New Testing Methods for 5G Technology


The RWTH Profile Area Information & Communication Technologies is conducting research on how to best estimate the immissions caused by new mobile radio technologies. The project is one of the topics covered in the next issue of the University’s research magazine RWTH THEMEN, published this winter semester.


Mobile Internet usage has been a part of many smartphone or tablet users’ daily lives for several years now. The ability to access multimedia content on the go in high quality and at high speed has become more and more a matter of course. Mobile network operators are responding to the steadily growing demand for higher data transmission rates by expanding their networks and introducing new mobile communications standards. Compliance with the immission protection limits for high-frequency electromagnetic fields is of decisive importance here. The RWTH Institute of High-Frequency Technology’s scientists are researching how to detect and estimate immissions caused by new mobile radio technologies. A particular focus is on the compatibility of electromagnetic fields’ immissions with environmental standards, especially human health. Investigations were carried out on so-called small cells, which provide additional data transmission capacity in areas with high user traffic. Immission guide values were also determined for indoor mobile radio coverage, as found in office buildings and airports. The current focus is on expanding the new 5G technology.

Mobile Phone Users in the Spotlight

5G places new demands on technologies to measure immissions in many respects. One of the new technical solutions is massive MIMO. MIMO stands for multiple-input multiple-output. With this technology, signals can be tightly bundled and transmitted through so-called beamforming. The difference to the conventional capacity of a radio cell can be made clear by the following analogy: A stage can be illuminated as a whole by a broad beam spotlight. However, it is also possible to direct a narrow, brighter cone of light at a person on stage and follow them. This is precisely what happens to the radio signal with Massive MIMO: It is bundled in form of a beam in the direction of a user’s end device and can be swiveled. In this way, users can be provided with high signal strengths up to the edge of the radio cell, while interference to other users is reduced simultaneously. This allows data throughput to be increased considerably. However, determining the maximum possible immission through all possible beam configurations and other 5G technology innovations poses significant challenges for immission measurement technology. Within the framework of a project funded by the Federal Office for Radiation Protection, research is being carried out to develop a suitable method for charting the maximum immission under these new conditions.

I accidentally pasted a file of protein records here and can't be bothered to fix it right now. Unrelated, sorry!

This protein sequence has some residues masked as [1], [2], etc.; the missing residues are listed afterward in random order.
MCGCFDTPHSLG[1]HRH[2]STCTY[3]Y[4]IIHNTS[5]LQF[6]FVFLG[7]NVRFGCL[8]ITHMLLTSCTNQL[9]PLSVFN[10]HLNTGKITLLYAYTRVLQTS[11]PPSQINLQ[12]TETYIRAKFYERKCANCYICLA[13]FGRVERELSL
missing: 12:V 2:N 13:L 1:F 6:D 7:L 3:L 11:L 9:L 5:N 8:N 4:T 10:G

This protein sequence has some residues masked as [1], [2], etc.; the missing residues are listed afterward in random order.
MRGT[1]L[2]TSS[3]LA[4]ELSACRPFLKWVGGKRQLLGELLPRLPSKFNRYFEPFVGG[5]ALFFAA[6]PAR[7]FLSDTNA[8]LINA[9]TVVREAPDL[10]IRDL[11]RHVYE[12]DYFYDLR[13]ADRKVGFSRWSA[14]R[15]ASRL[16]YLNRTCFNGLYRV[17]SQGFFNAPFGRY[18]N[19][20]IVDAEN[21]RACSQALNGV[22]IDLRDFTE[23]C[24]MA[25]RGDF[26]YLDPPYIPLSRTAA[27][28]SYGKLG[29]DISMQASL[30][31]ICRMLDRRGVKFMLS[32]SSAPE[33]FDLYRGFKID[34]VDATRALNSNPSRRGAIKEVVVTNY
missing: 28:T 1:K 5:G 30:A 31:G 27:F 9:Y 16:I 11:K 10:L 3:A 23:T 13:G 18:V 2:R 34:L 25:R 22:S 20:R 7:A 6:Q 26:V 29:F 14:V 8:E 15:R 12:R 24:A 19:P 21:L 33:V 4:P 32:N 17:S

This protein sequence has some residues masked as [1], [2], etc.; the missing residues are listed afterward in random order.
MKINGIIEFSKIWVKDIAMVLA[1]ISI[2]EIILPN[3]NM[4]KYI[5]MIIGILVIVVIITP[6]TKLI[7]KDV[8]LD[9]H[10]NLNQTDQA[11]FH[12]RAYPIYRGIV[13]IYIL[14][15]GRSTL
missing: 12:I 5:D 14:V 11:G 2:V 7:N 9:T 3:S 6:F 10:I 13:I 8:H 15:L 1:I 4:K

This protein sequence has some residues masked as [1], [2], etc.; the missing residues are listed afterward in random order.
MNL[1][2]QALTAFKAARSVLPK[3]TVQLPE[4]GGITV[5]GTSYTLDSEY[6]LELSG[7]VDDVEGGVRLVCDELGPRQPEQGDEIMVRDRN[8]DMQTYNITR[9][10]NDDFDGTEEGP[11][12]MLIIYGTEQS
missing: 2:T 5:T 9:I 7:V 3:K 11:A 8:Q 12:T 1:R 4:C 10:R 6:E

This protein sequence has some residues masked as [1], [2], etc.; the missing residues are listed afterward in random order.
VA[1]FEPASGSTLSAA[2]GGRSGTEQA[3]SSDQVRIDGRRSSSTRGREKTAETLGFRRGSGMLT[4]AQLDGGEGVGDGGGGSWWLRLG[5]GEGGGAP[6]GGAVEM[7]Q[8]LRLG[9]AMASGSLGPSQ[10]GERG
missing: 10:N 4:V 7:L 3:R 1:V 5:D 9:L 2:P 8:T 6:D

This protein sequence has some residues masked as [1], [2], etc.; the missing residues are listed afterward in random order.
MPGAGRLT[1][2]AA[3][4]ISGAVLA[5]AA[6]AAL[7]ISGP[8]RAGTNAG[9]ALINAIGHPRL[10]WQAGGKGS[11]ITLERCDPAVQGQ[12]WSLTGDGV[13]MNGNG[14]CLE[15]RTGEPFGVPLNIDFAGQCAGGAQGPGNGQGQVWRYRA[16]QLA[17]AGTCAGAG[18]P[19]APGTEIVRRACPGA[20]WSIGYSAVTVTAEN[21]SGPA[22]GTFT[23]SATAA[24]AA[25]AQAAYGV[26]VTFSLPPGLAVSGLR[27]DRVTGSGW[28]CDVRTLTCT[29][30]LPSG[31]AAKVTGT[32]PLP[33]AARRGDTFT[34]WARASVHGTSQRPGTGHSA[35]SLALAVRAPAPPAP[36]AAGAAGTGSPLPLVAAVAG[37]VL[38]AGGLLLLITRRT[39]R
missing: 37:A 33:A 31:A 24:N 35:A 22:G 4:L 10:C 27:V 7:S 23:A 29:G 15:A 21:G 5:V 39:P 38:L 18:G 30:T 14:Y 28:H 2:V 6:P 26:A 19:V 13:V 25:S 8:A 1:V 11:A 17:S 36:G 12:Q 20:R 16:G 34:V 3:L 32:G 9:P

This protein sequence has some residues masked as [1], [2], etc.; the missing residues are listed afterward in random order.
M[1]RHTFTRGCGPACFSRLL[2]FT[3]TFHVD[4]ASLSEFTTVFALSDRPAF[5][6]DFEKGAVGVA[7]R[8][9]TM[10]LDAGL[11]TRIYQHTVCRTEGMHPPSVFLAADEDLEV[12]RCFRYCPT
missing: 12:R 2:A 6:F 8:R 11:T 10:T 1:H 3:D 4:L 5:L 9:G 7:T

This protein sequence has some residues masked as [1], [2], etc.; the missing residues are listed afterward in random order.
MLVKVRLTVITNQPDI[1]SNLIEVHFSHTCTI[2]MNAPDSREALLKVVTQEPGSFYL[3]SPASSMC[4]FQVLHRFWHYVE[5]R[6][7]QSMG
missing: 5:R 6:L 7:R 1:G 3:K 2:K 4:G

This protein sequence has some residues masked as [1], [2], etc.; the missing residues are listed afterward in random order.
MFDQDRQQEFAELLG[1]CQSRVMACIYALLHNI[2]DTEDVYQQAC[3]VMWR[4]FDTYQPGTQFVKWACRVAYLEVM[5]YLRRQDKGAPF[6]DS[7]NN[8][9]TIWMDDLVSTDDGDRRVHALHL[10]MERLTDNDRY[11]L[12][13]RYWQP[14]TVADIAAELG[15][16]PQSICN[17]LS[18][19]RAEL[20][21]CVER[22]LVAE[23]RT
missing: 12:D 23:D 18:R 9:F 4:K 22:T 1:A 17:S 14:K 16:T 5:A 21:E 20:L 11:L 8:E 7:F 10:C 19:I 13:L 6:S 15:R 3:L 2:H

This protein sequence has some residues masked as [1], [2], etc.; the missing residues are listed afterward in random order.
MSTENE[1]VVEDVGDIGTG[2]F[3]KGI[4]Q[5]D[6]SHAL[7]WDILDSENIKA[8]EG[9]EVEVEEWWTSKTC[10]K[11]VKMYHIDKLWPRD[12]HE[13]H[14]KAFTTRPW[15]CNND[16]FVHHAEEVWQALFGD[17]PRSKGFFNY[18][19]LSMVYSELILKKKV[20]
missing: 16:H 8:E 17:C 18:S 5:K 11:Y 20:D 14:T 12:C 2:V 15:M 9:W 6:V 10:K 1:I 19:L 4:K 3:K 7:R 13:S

Article in the University Research Magazine RWTH-THEMEN

The next issue of RWTH THEMEN will report on this project and other key research areas at Aachen’s University of Excellence. The article’s authors are scholars from many different RWTH disciplines. The publication’s editor is the Information & Communication Technologies Profile Area, or ICT for short, with university professor Joost-Pieter Katoen acting as the speaker. The profile area is concerned with information technology, or more specifically computers, embedded and controlling devices, and human and computer-based information processing. In their investigations, the researchers always take a broad, all-encompassing perspective when looking at communication technology. Due to the Coronavirus pandemic, the magazine’s next issue will at first only be available online, followed by a print publication sometime after the next few weeks. Anyone interested in receiving the print edition free of charge is welcome to subscribe by sending an email to .